27. Surigao del Norte Rep. Francisco Matugas
28. Sultan Kudarat Rep. Arnulfo Go
29. Manila Rep. Theresa Bonoan-David
30. Iloilo Rep. Niel Tupas
31. Paranque Rep. Eduardo Zialcita
32. Cebu Rep. Raul del Mar
33. Maguindanao Rep. Simeon Datumanong
34. Cebu Rep. Pablo Garca
35. Iloilo Rep. Arthur Defensor
36. Iloilo Rep. Janette Garin
37. Quezon City Rep. Bingbong Crisologo
38. Misamis Occidental Rep. Herminia Ramiro
39. Bukidnon Rep. Candido Pancrudo
40. Manila Rep. Zenaida Angping
41. Negros Occidental Rep. Alfredo Maranon (for Occidental Mindoro Rep. Amelita Villarosa)
42. Agusan Del Norte Rep. Jose Aquino

Lastly, we thank Jose de Venecia III for the invitation and the opportunity to affix our names to this latest Impeachment Complaint that was so skillfully written and airtight.

We may have been beaten this second time, but as Rep. Zamora vowed, our day will come.

Saturday, November 22, 2008


Make the lie big, make it simple, keep saying it, and eventually they will believe it” - Adolf Hitler

There is a confluence of events that belies the latest claims of disinterest on the part of the GMA administration concerning Charter Change and its evil twin, Term Extension. Her allies in the House of Representatives (HOR) have made short shrift of junking the Motion of Intervention filed by BnW co-convener Manuel L. Quezon III and fellow bloggers. The HOR is now poised to kill the latest impeachment filed by lead complainant Jose de Venecia III. The ill-timed election of administration collaborator, Senator Juan Ponce Enrile, as Senate President hobbled Senate opposition ranks. Finally, that terribly unfunny prayer by Press Secretary Dureza beseeching God to allow GMA to rule beyond 2010 was a trial balloon raised to gauge the people’s response.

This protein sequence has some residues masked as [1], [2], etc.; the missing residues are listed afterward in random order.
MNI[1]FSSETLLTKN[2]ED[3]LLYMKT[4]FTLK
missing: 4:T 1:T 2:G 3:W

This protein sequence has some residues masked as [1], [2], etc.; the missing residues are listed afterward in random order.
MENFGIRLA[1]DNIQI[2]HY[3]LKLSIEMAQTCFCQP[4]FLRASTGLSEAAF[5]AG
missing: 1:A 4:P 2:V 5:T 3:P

The Black & White Movement strongly condemns this latest naked attempt of GMA and her congressional lackeys to perpetuate their administration in power through Cha Cha via a Constituent Assembly. Dureza’s prayer was no slip of the tongue, and the imagined lukewarm response was enough to propel the HOR into Cha Cha motion. Never mind that GMA’s trust ratings continue to flounder below sea level, that the HOR does not mirror the true feeling of its constituents, and that the people’s eyes are trained on seeing elections in 2010. GMA’s contempt and disdain for the Filipino people allows her to focus on clinging on to power as a defense against accountability, and so the Cha Cha Train will reach the station, by any means.